Apple is a good choice for families when all members use the iOS ecosystem. Kids love the easy-to-use interface and apps like FaceTime and iMessage. Parents love the built-in safety features, like keeping track of what kids are doing on their phones, who they are talking to and limiting on how long they can use devices. 

Up to six family members can share music, film or app purchases. Family members can also share photo albums, calendars and reminders. Parents can set app store parameters, like an age range, so there is no risk of kids downloading inappropriate apps. Lost devices are trackable, and parents can see where their kids go with their devices using the Find My Friends feature. See all the family friendly features on the Apple website.

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6. Get the best apps first
There has been a trend in the past for apps to come out on Apple first. Android developers must adjust the game or other app development to work on a variety of manufacturer’s devices. This was the case with the game Super Mario Run and the Snapchat app.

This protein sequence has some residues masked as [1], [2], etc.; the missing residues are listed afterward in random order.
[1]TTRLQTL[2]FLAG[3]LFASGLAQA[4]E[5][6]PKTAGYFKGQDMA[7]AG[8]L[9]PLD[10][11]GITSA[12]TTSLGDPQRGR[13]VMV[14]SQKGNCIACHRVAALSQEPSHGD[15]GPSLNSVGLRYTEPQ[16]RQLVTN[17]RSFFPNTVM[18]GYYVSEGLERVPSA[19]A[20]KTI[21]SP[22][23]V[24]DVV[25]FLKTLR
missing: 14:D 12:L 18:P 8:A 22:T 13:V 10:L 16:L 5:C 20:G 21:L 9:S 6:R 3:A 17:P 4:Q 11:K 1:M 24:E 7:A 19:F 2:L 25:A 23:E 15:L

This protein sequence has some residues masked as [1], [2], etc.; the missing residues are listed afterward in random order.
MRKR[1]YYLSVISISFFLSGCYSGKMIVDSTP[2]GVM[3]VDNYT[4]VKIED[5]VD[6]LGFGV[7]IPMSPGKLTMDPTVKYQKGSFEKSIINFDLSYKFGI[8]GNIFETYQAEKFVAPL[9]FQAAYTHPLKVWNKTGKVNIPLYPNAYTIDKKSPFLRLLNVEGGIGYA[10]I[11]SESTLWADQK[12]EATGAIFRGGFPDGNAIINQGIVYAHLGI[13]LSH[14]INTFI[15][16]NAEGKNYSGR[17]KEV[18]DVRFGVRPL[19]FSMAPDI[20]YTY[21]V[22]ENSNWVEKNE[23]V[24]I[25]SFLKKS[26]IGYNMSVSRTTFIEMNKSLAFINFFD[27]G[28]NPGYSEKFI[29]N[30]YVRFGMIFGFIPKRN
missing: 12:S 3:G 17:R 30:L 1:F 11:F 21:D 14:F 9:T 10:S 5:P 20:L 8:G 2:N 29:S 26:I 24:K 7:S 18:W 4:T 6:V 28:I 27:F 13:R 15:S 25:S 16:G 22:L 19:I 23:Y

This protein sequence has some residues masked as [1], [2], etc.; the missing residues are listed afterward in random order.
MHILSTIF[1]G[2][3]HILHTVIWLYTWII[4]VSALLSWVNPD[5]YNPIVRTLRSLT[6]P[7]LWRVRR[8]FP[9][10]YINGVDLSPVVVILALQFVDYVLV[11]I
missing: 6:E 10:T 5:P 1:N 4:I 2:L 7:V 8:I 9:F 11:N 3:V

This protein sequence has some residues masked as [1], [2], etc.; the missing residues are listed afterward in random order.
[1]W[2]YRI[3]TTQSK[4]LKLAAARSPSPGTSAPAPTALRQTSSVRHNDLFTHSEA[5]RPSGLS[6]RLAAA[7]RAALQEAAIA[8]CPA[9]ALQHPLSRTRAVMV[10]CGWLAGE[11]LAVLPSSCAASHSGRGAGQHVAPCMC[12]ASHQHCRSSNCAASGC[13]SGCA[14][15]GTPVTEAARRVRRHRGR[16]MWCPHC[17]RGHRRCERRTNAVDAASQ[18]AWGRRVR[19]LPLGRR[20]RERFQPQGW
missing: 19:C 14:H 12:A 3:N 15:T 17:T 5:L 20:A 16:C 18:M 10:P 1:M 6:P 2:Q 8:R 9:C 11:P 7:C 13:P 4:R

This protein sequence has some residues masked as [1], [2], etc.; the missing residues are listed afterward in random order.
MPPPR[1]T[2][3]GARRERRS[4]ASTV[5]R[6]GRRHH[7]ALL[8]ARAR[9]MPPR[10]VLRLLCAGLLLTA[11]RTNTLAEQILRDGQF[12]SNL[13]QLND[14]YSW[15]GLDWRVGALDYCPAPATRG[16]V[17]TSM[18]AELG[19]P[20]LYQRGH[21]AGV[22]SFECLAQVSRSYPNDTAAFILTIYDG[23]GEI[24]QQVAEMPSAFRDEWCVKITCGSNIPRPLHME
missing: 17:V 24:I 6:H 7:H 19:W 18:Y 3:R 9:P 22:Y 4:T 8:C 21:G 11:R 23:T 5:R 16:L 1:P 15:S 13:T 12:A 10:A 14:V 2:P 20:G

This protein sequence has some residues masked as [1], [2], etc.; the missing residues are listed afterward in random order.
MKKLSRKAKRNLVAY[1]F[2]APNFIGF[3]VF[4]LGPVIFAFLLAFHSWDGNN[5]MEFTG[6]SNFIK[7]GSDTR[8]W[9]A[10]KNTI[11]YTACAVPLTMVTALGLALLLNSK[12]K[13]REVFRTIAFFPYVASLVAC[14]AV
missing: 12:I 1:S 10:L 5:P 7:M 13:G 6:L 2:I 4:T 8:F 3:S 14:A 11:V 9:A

Apple also tends to be ahead in releasing their own leading-edge apps. The company’s fully integrated payment service, Apple Pay, launched four years ahead of Google Pay.

Those developing high-quality apps for the Apple Store benefit from built-in developer support and various revenue models, which ensures safe and good apps will continue to be produced for iPhone in the future.

7. iPhones hold their value
When a new smartphone launches with attractive features, like an improved camera or battery life, people want an upgrade. However, if you own an Android, you won’t get much when you trade in your old device. The Verizon Store said my pristine 18-month-old top of the line Samsung phone was outdated. They offered me $250 for it, meaning it lost 80% of its value in just over a year.